She spoke soberly, but her heart was singing. From the minute she understood the drift of Mr Snelgrove’s harangue, she knew precisely what she was going to do with that money. It would be more than enough to close the gap between what the Association for English Opera could afford to spend in producing The Golden Asse, and what was necessary to do the job properly, and with a decent margin for unexpected needs. She would now be able to make it possible for Giles to take a giant step in his career, and she could do it decently, without robbery, padding of expenses, and selling second-hand clothes. Like many people when they suddenly get their own way, she saw the hand of God in it. But she was not so lost to discretion as to talk of her plan to the Trust, until she actually had the money.

The Trustees were somewhat surprised, and the Dean at least was relieved, that she did not take the news of her windfall in a frivolous or greedy spirit. They badly wanted to know what she was going to do, but pride forbade them to ask. So they passed on to a discussion of the invitations to the Bridgetower Recital. For of course it was to be an invitation affair, and they meant to get the utmost possible glory out of it for themselves. Glory was all that they stood to get from the Bridgetower Trust, and having parted, though vicariously, with $45,000 they badly felt the need of something in return.


The period during which Monica was preparing herself for the recital was enlivened for the whole British Commonwealth, and several millions of interested people in the USA, by what was known as the Odingsels Obscenity Scandal. Odo Odingsels, described to Monica’s astonishment and private amusement as “a fashionable Mayfair photographer”, was arrested on charges of selling, at very high prices and to a small but constant clientele, indecent photographs of men and women highly placed in society and politics. The nature of these photographs, the newspapers said, was of an obscenity to astonish the most hardened libertine, for not merely were they filthy in themselves but they brought into disrepute people for whom the whole world had the utmost respect and affection. The man Odingsels was plainly a criminal lunatic of horrifying depravity; employing models sufficiently like his subjects (though as a usual thing younger and more pleasingly formed) he put the heads of the victims on them by brilliant photographic trickery, employing photo­graphs purchased from news agencies and portrait photographers. The newspapers dwelt with well-simulated horror on the lifelike and astonishing effects which this perverse combination of artistry and technique produced. The Old Bailey had been cleared while the jury examined the monster’s work, and the Judge had admonished them to secrecy. Nevertheless, it was said on sufficient authority that European Royalty, British Royalty, the White House — nay, the very Vatican itself — were spattered.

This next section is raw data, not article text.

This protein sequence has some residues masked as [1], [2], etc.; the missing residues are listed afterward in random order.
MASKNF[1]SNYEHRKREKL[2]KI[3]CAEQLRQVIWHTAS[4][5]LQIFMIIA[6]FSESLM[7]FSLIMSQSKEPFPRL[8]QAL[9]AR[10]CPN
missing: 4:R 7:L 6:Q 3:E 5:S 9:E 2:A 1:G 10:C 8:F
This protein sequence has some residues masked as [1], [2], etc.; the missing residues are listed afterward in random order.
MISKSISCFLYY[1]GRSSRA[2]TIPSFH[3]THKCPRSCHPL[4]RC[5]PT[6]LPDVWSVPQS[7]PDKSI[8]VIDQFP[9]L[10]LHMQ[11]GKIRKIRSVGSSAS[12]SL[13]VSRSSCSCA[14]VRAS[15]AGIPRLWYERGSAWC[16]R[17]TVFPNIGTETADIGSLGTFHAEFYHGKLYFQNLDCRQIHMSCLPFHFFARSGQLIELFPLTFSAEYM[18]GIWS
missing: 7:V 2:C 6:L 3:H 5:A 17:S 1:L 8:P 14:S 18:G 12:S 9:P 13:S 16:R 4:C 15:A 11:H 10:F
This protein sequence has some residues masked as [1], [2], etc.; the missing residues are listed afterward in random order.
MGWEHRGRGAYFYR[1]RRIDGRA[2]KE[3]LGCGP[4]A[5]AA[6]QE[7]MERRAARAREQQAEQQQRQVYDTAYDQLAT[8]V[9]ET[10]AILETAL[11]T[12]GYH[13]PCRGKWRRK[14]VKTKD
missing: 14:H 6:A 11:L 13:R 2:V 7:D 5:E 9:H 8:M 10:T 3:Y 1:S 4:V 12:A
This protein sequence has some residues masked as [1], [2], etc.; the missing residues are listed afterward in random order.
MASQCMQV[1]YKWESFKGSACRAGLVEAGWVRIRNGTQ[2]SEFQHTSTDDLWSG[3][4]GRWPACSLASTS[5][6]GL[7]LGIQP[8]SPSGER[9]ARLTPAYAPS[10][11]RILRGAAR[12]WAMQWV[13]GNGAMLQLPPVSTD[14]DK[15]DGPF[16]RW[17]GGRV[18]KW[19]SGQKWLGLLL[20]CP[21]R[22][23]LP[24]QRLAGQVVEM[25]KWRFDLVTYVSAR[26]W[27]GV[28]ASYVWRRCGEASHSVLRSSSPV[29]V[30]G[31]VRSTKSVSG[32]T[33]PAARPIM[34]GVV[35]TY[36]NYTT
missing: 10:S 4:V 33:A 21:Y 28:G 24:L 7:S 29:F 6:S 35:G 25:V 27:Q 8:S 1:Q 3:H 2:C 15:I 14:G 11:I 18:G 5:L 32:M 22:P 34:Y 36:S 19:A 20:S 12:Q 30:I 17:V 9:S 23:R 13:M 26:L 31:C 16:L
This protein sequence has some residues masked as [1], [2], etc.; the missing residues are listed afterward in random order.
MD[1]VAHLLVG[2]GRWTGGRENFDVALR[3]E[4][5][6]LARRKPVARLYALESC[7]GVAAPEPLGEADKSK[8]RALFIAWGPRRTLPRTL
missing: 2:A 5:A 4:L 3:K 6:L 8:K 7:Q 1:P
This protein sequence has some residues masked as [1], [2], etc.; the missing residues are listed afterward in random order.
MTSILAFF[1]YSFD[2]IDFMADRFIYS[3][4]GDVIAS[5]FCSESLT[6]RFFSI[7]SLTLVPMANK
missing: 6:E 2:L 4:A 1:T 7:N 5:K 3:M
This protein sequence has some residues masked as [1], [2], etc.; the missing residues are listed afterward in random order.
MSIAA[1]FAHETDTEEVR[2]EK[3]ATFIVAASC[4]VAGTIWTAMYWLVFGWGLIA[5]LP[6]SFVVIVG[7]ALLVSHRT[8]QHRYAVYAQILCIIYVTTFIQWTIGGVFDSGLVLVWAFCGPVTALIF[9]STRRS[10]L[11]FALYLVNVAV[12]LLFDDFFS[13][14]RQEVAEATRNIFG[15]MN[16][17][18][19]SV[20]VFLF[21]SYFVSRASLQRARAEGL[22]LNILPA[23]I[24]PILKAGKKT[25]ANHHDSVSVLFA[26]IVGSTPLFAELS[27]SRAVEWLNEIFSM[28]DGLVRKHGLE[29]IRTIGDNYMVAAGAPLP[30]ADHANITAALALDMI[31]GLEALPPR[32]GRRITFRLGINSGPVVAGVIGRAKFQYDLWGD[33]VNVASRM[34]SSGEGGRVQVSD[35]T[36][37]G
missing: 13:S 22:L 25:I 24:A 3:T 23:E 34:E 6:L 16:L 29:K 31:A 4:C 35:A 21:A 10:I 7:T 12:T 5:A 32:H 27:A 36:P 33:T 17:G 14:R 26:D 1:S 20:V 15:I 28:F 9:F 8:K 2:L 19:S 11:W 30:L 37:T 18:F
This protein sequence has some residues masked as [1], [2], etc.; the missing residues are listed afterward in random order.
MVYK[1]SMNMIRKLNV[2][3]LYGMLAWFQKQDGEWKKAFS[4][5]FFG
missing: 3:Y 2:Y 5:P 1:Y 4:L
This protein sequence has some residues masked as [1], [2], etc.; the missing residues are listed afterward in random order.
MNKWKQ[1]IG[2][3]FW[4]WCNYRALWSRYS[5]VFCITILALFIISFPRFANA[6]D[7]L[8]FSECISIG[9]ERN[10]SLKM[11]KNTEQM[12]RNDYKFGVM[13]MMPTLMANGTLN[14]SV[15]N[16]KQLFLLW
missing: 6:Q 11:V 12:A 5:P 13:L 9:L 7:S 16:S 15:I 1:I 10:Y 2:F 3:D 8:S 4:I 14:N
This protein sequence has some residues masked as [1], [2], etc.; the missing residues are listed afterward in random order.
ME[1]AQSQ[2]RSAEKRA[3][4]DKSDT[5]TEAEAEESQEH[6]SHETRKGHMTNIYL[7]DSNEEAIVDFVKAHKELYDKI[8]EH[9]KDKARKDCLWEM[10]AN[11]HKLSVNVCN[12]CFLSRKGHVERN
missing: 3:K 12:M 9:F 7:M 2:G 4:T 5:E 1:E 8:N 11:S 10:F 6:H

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Categories: Davies, Robertson